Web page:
The Surprising Way John Dillinger Once Broke Out Of Jail

Public Enemy Number One John Dillinger was no stranger to run-ins with the law. He bounced in and out of jails for most of his 31 years, not just because of his frequent crimes, but because no jail could hold him. Dillinger was seemingly able to break out of police custody just as easily as he could break into bank vaults. He successfully evaded (or at least delayed) justice in 1933 by fleeing his jail cell in Lima, Ohio with the help of some friends. But Dillinger's most famous, and final, jailbreak was his escape from the top-security Lake County Jail in the last year of his life, according to the NY Daily News.

In January of 1934, Dillinger was apprehended in Arizona. He was brought to the high-security, reputedly "escape proof" Lake County Jail in Crown Point, Indiana to await trial, precisely because of his well-known slippery nature. "I know he's a bad baby and a jailbreaker but I can handle him," the sheriff, Lillian Holley, told Time. However, from the very beginning of his arrival at Lake Country, Dillinger scoffed at the "escape proof" claims, saying in an impromptu press conference that "a jail is like a nut with a worm in it" and promising he would escape, according to the John Dillinger website.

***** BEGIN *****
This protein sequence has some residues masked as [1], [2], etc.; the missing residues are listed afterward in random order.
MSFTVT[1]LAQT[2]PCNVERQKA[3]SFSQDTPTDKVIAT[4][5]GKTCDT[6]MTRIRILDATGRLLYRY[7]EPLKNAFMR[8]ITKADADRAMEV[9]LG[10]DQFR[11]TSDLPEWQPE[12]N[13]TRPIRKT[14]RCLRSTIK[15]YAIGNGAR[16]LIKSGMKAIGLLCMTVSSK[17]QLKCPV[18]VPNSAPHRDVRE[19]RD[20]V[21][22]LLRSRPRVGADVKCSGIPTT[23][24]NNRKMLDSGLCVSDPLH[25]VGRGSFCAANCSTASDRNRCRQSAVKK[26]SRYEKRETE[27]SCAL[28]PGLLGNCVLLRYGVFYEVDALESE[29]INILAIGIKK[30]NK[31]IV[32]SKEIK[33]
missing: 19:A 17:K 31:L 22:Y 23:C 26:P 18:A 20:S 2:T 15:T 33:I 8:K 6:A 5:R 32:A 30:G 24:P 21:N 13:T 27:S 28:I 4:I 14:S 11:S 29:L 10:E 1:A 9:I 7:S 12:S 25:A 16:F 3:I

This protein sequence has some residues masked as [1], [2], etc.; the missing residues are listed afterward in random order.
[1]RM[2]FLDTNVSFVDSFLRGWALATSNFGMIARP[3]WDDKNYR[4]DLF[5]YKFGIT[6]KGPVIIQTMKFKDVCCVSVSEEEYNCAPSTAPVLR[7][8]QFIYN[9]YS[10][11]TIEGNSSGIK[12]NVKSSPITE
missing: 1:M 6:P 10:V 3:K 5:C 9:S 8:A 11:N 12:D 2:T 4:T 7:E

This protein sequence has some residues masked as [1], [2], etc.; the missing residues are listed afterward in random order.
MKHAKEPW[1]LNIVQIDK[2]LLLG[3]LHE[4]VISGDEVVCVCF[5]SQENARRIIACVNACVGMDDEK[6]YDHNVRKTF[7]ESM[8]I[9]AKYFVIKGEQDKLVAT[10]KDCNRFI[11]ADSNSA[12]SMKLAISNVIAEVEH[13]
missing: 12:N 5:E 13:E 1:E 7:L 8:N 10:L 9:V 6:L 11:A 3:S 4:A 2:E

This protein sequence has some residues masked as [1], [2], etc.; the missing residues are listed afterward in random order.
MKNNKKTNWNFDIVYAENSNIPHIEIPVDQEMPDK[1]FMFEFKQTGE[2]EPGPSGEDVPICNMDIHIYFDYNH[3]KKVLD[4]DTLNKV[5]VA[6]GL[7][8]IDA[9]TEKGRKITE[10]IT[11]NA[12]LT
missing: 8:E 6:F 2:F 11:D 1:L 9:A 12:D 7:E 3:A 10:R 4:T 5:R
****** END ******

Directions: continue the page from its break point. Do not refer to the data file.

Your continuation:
Dillinger escaped from the supposedly unescapable Lake County Jail with a wooden gun

On March 3, 1934, Dillinger made good on his claims, pulling off an unprecedented jailbreak with the help of a fellow inmate. Brandishing a wooden gun that he had hand-crafted, most likely from a washboard, he managed to intimidate 33 jail guards, as well as the other prisoners, into letting him walk free from his cell. Once released, Dillinger and his partner stole two real machine guns from the warden's office, imprisoned his former jailers, and escaped Lake County Jail in the sheriff's stolen car, according to the FBI.

Dillinger didn't leave alone, however. His co-conspirator, along with their two hostages — a deputy sheriff and a garage employee — rode with him past the 50 or so guards stationed outside the prison, with Dillinger reportedly gaily singing hits like "Git Along, Little Dogies" and "The Last Round-Up" all the while, per the John Dillinger website. Soon, Dillinger had crossed over the Illinois state line into freedom and back into the waiting arms of his girlfriend, Evelyn Frechette.